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Small mistakes, big impact: 10 tips for perfect slides

Reading time 2 minutes

Many a little makes a mickle. Small mistakes in a presentation irritate and distract your audience. If you let them accumulate, the credibility of your presentation suffers – even if your reasoning is flawless.

Avoidable mistakes

The top 10 easily avoidable mistakes:

Spelling mistakes and inconsistencies in style: For perfect slides use PowerPoint’s spell-checker and find-and-replace functions to help you.

  • Too many spaces: Use find and replace to help you find double spaces and replace them with single ones.
  • Font size too small: Check beforehand if your chosen font size is readable from the back of the room where you’ll be giving your presentation. Slides that work well on your computer screen might not be clear for those sitting at the back when you present.
  • Lack of contrast: Use clearly distinguishable colors, e.g., in bar charts or to highlight important points. With some beamers – old models in particular – subtle differences in color can disappear, making it difficult to distinguish similar tones from one another.
  • Font chaos: Don’t use too many different font styles and sizes on the same slide, and never use fonts that aren’t part of your corporate design. Avoid overuse of bold, italic and underlined type which looks unprofessional. More than two or three font styles in the main part of the slide are usually too many.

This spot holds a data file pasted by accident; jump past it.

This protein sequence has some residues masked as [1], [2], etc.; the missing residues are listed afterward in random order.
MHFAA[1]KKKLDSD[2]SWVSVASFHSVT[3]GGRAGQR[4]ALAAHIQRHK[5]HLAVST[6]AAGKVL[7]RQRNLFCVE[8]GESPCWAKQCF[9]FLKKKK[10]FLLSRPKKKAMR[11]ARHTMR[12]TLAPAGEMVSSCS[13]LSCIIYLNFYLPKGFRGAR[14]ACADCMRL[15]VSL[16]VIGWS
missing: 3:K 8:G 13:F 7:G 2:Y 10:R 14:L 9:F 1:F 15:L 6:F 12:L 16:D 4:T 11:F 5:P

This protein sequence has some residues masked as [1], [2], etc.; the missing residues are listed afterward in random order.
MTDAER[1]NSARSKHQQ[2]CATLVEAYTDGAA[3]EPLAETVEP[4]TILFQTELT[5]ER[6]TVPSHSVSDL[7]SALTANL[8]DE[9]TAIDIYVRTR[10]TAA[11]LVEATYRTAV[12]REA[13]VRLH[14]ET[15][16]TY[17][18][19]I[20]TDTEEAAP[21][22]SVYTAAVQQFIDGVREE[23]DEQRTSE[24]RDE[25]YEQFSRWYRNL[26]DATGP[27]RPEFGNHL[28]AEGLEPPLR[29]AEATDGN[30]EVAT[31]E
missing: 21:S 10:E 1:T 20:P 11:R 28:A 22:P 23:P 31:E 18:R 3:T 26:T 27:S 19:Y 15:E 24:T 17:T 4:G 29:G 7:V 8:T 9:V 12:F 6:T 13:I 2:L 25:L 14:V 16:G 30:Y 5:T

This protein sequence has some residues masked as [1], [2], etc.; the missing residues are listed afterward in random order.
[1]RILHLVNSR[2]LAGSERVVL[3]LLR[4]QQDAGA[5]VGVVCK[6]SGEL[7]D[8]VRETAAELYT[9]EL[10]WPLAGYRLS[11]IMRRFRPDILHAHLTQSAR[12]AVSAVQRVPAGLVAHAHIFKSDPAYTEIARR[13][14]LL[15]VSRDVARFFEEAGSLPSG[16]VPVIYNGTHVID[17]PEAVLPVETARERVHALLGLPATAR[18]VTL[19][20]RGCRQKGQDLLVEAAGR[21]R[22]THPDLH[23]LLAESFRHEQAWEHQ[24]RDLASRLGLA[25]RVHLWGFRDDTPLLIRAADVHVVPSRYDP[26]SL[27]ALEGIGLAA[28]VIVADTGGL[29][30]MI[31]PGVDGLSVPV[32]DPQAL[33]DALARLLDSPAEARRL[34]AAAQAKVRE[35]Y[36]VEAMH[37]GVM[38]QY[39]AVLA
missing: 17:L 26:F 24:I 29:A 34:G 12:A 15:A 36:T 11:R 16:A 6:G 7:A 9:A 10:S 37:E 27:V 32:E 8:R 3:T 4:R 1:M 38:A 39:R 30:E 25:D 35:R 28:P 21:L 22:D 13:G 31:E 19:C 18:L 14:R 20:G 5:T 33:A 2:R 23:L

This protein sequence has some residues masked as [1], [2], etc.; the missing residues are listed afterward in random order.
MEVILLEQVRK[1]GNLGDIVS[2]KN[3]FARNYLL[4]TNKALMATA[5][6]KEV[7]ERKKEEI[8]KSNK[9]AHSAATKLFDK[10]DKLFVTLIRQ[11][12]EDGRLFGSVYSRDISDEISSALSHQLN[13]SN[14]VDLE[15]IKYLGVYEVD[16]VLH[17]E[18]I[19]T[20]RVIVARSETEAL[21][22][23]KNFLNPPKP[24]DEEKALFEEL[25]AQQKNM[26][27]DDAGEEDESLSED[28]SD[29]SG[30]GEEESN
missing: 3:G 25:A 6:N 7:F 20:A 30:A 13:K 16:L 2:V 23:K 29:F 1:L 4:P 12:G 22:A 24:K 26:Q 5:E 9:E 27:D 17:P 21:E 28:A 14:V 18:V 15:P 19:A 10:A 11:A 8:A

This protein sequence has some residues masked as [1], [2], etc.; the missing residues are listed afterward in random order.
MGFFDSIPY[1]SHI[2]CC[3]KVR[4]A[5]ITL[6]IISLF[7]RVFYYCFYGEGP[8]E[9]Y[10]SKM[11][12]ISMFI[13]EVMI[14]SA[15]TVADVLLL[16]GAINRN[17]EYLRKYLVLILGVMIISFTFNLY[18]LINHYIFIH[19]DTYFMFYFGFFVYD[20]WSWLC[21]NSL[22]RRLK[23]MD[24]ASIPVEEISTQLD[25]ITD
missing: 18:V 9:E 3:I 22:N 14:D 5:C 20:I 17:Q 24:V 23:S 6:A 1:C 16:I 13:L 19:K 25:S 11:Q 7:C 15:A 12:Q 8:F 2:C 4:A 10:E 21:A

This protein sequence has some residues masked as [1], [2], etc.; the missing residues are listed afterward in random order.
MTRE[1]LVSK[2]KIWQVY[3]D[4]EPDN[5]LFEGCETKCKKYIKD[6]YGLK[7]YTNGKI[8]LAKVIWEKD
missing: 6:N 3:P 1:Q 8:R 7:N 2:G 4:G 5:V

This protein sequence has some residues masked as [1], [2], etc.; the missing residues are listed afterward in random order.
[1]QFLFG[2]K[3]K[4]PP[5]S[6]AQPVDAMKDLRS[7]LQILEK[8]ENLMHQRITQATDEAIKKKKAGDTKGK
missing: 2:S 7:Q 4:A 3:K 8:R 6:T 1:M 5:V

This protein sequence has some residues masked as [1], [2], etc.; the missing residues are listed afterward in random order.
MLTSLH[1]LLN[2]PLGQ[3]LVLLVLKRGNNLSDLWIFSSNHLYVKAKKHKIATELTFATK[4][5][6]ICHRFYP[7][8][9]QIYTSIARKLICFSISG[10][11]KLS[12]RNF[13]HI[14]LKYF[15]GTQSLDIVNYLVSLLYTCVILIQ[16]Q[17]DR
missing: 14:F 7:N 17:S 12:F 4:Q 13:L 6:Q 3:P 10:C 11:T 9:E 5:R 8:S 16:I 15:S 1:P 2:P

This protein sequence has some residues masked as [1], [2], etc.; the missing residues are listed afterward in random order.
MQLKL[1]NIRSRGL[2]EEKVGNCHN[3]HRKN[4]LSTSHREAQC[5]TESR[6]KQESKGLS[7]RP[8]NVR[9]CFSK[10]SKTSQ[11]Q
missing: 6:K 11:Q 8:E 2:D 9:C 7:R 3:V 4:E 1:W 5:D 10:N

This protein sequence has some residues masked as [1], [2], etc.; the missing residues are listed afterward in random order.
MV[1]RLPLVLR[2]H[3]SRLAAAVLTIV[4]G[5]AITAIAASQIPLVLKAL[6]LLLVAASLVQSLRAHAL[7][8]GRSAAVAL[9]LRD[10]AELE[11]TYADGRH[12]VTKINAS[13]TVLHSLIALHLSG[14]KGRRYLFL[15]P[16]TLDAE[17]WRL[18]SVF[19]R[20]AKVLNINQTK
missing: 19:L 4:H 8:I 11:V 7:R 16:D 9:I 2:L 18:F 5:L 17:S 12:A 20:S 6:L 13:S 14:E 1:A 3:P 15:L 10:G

• Too many bullet points: Three to four bullet points are a good number to aim for. Most people can easily process this amount. If you have more items, organize them under headings.
  • Lack of alignment: Make sure elements such as titles and text boxes are properly placed and aligned on each slide. Otherwise, your audience is made to look around the screen to find content that’s new or relevant, plus the slides look messy.
  • Lack of symmetry: Symmetry gives slides a harmonious appearance. If, for example, you have two boxes side by side on a slide, showing similar content, make sure they’re exactly the same size.
  • Animation as a gimmick: Animation in PowerPoint is no longer the eye-catching element it once was. Less is more – only use animation if it supports your message.
  • Incorrect headers and footers: Presentations often end up with inconsistent headers and footers, e.g., when slides are pulled together from different presentations. After creating your presentation, remove all old headers and footers and reinsert the correct ones. This way, everything will be consistent.

By the way: If you use PowerPoint add-ins like QuickSlide you’ll avoid making many of the above mistakes.